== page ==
Data & The False Promise of Simplicity

Data & The False Promise of Simplicity

Humanitarians are historically and notoriously overburdened. While some recognise that the collection and analysis of data can be useful, they still want the final analysis to be distilled into a single number with a “stoplight” rating: red, yellow, green.

Unfortunately, this is not what data promises. First, it moves us toward empiricism and away from the best intentioned but evidence-dry theory-base for action. Second, it gives us the ability to track what’s working and what’s not at a micro-level and to adjust in near “real-time” to ensure the highest levels of efficiency and effectiveness. Data gives us the tools to manage resources in complex contexts so that we can save more lives. That is simple. Using and interpreting the data is not. 

The data revolution is premised upon a recognition that historical models of expertise are flawed. We can no longer expect any one expert, no matter how prolific and profound, to give an adequate analysis of the problems we face, day in and day out, in the most complicated operating environments in the world. Somalia, Syria, Afghanistan, South Sudan, DRC. Simply the political economies and clan dynamics that exist in countries like these are enough to make any one mere mortal's head spin. Academics, the writers of heavy tomes, are important. They can provide theories that may guide our analysis or explain what we do given a strong empirical base. They cannot give us insights into what’s working, how to become more efficient and effective, how to maximise adaptive programming, and how to ensure continuous improvement. They are not performance oriented.

Data has risen from the failure of the lionised expert to provide indisputable trends that new type of experts can interrogate for the narratives that underpin what’s really going on. The data provides a glimpse into the patterns that exist in the chaos. Data drives operations.

This is the promise of data. It enables us to get a much better understanding of the complexity that influences the contexts of the people we serve and of the impact of the interventions we make on their behalf. Simple it is not.

This is not new. Private sector enterprises invest in huge data stores to decipher a range of trends, be they related to consumer behaviours, supply chains, or raw material costs. Big data is not something that emerged from international development and humanitarian action. It came out of companies like Google and Palantir who could corral mass streams of data into rational analytical frameworks. We are, as so often, catching up. It is also not confined to ranty blogs like this one. The United Nations held a World Data Forum in January 2017 (  where an emerging group of donors led by the U.K.’s Department for International Development and the World Bank is calling for greater data disaggregation — a breakdown of figures based on characteristics such as sex, age, disability status, and geography. DFID has set out a plan to do this.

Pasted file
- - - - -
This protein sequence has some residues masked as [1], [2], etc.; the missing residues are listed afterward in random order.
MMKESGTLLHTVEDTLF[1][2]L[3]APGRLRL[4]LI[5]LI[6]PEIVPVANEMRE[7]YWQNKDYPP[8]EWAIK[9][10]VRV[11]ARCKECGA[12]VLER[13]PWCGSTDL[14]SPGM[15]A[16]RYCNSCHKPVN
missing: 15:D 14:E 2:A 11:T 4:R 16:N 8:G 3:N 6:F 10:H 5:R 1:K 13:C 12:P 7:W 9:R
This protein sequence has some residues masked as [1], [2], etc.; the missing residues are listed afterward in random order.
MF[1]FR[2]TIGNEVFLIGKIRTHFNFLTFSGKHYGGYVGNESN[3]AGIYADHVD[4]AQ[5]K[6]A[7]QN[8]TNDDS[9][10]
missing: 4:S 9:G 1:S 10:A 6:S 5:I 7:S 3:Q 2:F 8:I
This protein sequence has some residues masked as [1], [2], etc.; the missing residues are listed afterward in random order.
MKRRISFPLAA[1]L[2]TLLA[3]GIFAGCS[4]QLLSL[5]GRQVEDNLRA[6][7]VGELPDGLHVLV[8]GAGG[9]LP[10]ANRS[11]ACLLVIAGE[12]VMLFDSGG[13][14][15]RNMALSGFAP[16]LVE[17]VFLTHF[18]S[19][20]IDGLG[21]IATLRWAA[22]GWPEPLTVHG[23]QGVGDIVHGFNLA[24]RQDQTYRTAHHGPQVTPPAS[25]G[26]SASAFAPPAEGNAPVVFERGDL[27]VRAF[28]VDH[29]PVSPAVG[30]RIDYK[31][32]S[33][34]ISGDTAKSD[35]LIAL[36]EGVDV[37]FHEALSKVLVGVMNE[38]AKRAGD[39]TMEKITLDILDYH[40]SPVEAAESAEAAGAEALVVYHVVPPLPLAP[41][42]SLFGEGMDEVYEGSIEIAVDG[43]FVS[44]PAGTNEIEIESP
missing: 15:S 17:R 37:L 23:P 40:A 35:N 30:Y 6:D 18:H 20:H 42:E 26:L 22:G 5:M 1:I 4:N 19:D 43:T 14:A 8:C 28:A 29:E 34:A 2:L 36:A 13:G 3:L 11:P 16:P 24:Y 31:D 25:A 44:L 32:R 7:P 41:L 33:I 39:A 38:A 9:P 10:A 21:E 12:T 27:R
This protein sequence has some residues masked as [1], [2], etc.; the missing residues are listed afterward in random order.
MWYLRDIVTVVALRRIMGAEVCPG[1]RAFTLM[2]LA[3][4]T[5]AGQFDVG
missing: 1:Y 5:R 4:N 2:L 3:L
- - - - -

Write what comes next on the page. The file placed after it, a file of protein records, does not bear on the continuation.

Yet, we still get prodded and cajoled into using the data to aggregate up toward one all-defining number. This is as bad as the pompous professor from lore whose words we were to take without a glance of curiosity or suspicion.

Don’t get me wrong. I come from a family of such professors and I hear their laments about the uppity arrogance of students "these days" who have no respect for expertise. Shit, I went to Harvard. I understand the implications of veritas. Yet, the leap from a questioning of expertise and the ability to conduct sound analysis and to produce compelling arguments, outside of degrees and laudations, is a mistake. “Uppity, arrogant students" "or "conceited overbearing millennials" are a sign of a new generation who is seeking much better evidence, much stronger arguments, than those that can be provided by limp theories that have been passed around the academies ad infinitum.

The post-millennials are being left an increasingly frightening place, our earth, and they are evolving toward a siren call for better practice. Don’t tell people like Raj Chetty that he was arrogant and uppity when he wanted to dig into the actual data that underpins the American Dream. 

They can consume, synthesise, and order data at lightening speeds and when they see those who grew up without the Internet unable to do so, they scoff. They are right. They are faster and smarter than we are. Give them their room.

I digress . . .

Data is not suppose to be simple. It is suppose to upend the simple ways that we have used to understand complexity. It is a gift from the convergence of technology, telephony, and these bright young things who can scan and synthesise vast arrays of data quickly. It is intended to be displayed in multi-coloured, column wide and row deep tables, where trends can be spotted, anomalies can be investigated, and where gaps in service can be addressed. Front-line operational humanitarians should have access to multiple screens where they can scan what’s going on in any one context as based on deep and real numbers.

Of course, this takes a new skill set. Of course, the younger amongst us will have a natural talent at this level of analysis and “real-time” synthesis given the access they’ve had to mass information flows since childhood. Of course, this type of data collection and representation will require new and, in some cases, hefty new investments.

Yet, the promise is that we will be able to serve more people, with higher quality and at less cost. We have a moral obligation to make this so. 

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